Milton B. Moore (1863-1922)
Aside from the more widely advertised products of Kentucky, the State also produces some good penmen, and one of the best of these is M. B. Moore, of Morgan, Ky. He was born on a farm in Pendleton County, in 1863, and owing to the necessity of taking care of his mother until her death in 1901, has never succumbed to the lure of the city.
Mr. Moore became interested in penmanship when but eleven or twelve years of age through a course of twelve lessons in writing offered by a woman who taught evenings in the old log school house near his home, he being her youngest pupil. Shortly afterward he took a similar course under a man by the name of C. W. Ditchen, and later on had instruction from F. J. Marksberry, a first class penman and pupil of the Spencers.
He says, however, that his real progress in pen art began when he commenced taking The Penman’s Art Journal in the earlier days of its existence, the specimens appearing in its pages from the pens of the masters of the art proving a constant source of inspiration to him, and under their spell he devoted still more of his spare time to practice.
All his knowledge of off-hand flourishing has been gained at home from patterns in such works as came to his hand, as his only attendance at any school other than the one in the country was in the early eighties, when he took a course in bookkeeping in a business school.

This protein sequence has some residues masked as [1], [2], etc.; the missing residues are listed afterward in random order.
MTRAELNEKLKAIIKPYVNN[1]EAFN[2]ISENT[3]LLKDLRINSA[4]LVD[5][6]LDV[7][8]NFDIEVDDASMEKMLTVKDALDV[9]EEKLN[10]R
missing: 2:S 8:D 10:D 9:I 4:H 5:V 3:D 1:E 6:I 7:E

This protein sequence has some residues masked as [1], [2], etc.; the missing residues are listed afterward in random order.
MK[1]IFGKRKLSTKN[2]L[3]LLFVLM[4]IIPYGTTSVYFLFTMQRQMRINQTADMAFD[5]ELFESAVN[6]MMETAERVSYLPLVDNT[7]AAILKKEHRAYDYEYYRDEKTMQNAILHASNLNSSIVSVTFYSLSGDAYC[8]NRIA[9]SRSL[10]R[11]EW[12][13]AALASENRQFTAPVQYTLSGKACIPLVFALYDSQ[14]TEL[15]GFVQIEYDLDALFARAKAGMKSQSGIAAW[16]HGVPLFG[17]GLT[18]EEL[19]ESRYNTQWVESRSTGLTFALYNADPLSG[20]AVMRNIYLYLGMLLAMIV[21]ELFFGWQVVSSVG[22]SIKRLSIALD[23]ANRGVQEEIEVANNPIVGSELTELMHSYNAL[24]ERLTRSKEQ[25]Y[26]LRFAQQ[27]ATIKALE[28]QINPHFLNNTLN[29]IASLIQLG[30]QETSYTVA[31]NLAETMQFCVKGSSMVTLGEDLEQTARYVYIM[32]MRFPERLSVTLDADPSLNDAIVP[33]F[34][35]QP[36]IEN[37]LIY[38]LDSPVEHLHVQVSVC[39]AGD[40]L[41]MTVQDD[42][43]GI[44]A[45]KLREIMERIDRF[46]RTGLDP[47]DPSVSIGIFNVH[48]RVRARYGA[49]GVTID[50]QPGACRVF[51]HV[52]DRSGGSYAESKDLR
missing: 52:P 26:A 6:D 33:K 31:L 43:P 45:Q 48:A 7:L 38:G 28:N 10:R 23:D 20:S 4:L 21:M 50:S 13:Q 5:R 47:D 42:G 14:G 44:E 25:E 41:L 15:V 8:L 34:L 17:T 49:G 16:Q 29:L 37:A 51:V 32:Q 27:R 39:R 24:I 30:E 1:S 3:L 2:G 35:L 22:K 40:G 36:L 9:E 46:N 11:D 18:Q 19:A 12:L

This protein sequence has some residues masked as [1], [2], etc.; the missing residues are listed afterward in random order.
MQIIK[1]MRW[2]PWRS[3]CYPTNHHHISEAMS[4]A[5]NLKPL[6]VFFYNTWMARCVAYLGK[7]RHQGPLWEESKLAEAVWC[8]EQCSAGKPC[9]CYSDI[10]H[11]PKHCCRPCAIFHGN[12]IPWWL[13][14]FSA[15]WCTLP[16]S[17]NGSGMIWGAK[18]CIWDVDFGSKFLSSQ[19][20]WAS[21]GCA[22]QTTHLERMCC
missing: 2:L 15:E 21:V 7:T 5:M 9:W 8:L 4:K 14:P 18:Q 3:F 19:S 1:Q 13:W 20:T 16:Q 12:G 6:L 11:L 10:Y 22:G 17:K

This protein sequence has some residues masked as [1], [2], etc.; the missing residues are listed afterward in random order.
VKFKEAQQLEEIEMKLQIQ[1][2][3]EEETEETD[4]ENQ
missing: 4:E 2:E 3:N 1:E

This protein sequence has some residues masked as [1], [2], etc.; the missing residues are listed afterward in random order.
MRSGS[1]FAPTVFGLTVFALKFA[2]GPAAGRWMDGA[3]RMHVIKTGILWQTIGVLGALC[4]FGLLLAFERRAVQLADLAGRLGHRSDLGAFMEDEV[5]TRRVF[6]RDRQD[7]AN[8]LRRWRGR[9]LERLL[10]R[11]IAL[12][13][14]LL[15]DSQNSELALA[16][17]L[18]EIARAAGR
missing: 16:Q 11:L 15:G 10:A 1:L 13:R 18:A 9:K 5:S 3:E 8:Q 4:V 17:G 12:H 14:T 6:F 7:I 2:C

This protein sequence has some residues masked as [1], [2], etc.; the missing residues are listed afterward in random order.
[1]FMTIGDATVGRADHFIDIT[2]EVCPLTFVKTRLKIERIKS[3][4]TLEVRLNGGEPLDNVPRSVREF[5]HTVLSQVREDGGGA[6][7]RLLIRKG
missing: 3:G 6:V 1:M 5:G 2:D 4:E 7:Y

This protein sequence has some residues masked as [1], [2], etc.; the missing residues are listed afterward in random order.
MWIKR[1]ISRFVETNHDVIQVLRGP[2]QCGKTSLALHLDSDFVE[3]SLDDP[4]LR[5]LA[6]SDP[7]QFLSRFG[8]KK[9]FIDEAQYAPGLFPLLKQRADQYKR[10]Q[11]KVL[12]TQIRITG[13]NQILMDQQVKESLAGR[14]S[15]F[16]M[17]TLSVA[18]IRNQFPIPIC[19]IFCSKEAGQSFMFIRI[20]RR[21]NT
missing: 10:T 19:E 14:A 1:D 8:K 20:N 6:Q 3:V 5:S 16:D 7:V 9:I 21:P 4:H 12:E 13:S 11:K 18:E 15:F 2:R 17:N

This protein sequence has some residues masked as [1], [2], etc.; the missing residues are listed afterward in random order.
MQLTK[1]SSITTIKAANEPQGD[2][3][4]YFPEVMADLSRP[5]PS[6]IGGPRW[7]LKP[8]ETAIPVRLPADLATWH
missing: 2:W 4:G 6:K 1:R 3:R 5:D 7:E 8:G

Mr. Moore is interested in farming, bee culture and mechanics as well as in penmanship and has a number of inventions to his credit, some of which however, have not been placed on the market. Most of his time is devoted to his bees, his workshop and his penmanship.
The Death of M. B. Moore
The newspaper dispatches of January 14, 1922, carried the news of the death of Mr. M. B. Moore, Falmouth, Kentucky, caused by is own hand. He was 55 years old and lived on a farm…
All persons interested in penmanship will regret to learn of Mr. Moore’s unfortunate ending He excelled in flourishing, and specimens of his fine work adorn the pages of scrapbooks from one end of the country to the other.
No man at any time in the world could name five greater penmen than the five in my day and age, and all very near my age also: Taylor Madarasz, Zaner, Moore, and Dennis. I think I have named them in the order they left the world. No man on earth could name them in the order they ranked as penmen. — Dwight L. Stoddard, Indianapolis Ind. 1924.